[1] William De. B. Morrill, Financial Statement, Aug. 8, 1865, Office of the Governor, Thomas E. Bramlette: Governor’s Official Correspondence File, Military Correspondence, 1863-1867, Box 5, BR5-202 to BR5-203, BR8-207 to BR8-208, Kentucky Department of Library and Archives, Frankfort, Kentucky.  The woman’s husband was probably Corporal John W. White, Co. H, 3rd Kentucky Infantry—Governor Bramlette’s regiment.  He died on April 10, 1863 in Murfreesboro, Tennessee. Compiled Service Record, John W. White, Corporal, Co. H, Third Kentucky Infantry; M319, Compiled Service Records of Confederate Soldiers Who Served in Organizations from the State of Kentucky, Carded Records Showing Military Service of Soldiers Volunteer Union Soldiers Who Served in Organizations from the State of Kentucky, Record Group 94, National Archives, Washington, D.C.

One County, Two Governors


By Patrick A. Lewis

The Civil War Governors of Kentucky Digital Documentary Edition (CWG-K) is a unique documentary and research project which will reveal as never before the lives and voices of thousands of Civil War-era Kentuckians.  Yet it is based in the records of only five men, the three Union and two provisional Confederate governors of the state.  It is, at the same time, broad and inclusive as well as intimate and personal.  The collection shines light on an entire society at war with itself while also allowing researchers access to these five individuals.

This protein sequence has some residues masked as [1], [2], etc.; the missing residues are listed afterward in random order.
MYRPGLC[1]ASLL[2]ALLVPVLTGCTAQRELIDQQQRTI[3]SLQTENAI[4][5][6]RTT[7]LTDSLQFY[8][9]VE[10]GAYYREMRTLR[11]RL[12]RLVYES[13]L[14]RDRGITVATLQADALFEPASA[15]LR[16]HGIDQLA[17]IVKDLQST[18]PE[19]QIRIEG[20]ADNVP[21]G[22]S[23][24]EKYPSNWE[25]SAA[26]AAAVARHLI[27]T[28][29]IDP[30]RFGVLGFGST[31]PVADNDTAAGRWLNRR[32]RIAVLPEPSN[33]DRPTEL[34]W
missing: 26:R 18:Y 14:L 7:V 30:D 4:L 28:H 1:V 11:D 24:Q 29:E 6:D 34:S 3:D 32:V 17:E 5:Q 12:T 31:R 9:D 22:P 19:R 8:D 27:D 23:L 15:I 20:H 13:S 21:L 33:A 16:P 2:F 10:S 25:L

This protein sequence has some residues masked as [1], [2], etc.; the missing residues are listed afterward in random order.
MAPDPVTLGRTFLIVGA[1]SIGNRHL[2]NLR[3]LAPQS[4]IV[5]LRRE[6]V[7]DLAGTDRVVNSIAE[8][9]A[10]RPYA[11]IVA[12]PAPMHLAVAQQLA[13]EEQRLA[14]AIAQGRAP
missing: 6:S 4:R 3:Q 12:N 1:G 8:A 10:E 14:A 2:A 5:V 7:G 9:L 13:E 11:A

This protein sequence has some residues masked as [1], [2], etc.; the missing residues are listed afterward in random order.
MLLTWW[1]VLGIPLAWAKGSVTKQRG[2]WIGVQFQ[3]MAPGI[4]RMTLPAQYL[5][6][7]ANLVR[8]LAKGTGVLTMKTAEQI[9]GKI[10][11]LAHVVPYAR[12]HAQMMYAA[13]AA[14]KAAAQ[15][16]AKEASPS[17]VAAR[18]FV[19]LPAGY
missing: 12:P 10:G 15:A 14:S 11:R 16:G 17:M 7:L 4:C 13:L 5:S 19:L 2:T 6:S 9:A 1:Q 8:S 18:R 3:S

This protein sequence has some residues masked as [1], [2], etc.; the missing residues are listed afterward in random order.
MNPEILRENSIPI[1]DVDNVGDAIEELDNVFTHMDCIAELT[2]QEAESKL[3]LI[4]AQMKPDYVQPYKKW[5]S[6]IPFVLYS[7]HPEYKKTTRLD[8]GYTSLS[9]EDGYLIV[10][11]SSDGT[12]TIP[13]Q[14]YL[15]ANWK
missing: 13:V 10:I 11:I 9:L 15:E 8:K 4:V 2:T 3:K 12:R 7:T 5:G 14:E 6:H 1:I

Interestingly, two of the governors, Union Governor James F. Robinson (1862-1863) and Confederate Governor George W. Johnson (1861-1862), hailed from Scott County, a prosperous central Bluegrass county just north of Lexington.  Both Robinson and Johnson were prosperous Scott County slaveowners, well-known and well-connected in the county and the state.  What made them choose to fight against one another?

Like communities across the state, Scott County was deeply divided between when the war came, and all Kentuckians had to weigh a complex set of variables when deciding which warring side to support.  Prewar political affiliation, social networks, religious convictions, opinions on slavery, and the economic demands of families, communities, and the state all factored into this complex balance.  Taking one of these factors, the economic interests of both men, we can begin to understand what led these neighbors down extremely different roads.